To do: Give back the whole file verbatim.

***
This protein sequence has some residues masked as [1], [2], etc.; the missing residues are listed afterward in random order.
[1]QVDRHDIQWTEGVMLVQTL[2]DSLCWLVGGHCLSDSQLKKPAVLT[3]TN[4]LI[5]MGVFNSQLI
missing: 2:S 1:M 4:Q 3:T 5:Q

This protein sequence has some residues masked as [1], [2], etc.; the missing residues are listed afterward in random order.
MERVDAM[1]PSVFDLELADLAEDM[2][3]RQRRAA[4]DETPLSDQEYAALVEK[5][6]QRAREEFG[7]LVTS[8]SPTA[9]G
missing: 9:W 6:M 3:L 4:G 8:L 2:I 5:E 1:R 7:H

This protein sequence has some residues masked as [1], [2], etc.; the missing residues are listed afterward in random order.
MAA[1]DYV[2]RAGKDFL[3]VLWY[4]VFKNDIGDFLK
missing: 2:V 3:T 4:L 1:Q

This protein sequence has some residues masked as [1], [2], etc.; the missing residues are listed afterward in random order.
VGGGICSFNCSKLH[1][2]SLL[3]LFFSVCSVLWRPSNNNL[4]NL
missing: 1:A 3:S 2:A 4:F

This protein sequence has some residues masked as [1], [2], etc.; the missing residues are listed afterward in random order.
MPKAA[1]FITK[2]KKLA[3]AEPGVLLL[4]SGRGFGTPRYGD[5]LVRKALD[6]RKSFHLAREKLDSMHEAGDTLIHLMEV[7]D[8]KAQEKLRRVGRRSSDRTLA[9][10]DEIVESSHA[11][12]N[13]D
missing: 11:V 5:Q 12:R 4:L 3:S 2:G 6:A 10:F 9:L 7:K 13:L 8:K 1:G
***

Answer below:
This protein sequence has some residues masked as [1], [2], etc.; the missing residues are listed afterward in random order.
[1]QVDRHDIQWTEGVMLVQTL[2]DSLCWLVGGHCLSDSQLKKPAVLT[3]TN[4]LI[5]MGVFNSQLI
missing: 2:S 1:M 4:Q 3:T 5:Q

This protein sequence has some residues masked as [1], [2], etc.; the missing residues are listed afterward in random order.
MERVDAM[1]PSVFDLELADLAEDM[2][3]RQRRAA[4]DETPLSDQEYAALVEK[5][6]QRAREEFG[7]LVTS[8]SPTA[9]G
missing: 9:W 6:M 3:L 4:G 8:L 2:I 5:E 1:R 7:H

This protein sequence has some residues masked as [1], [2], etc.; the missing residues are listed afterward in random order.
MAA[1]DYV[2]RAGKDFL[3]VLWY[4]VFKNDIGDFLK
missing: 2:V 3:T 4:L 1:Q

This protein sequence has some residues masked as [1], [2], etc.; the missing residues are listed afterward in random order.
VGGGICSFNCSKLH[1][2]SLL[3]LFFSVCSVLWRPSNNNL[4]NL
missing: 1:A 3:S 2:A 4:F

This protein sequence has some residues masked as [1], [2], etc.; the missing residues are listed afterward in random order.
MPKAA[1]FITK[2]KKLA[3]AEPGVLLL[4]SGRGFGTPRYGD[5]LVRKALD[6]RKSFHLAREKLDSMHEAGDTLIHLMEV[7]D[8]KAQEKLRRVGRRSSDRTLA[9][10]DEIVESSHA[11][12]N[13]D
missing: 11:V 5:Q 12:R 4:L 3:S 2:G 6:A 10:F 9:L 7:K 13:L 8:K 1:G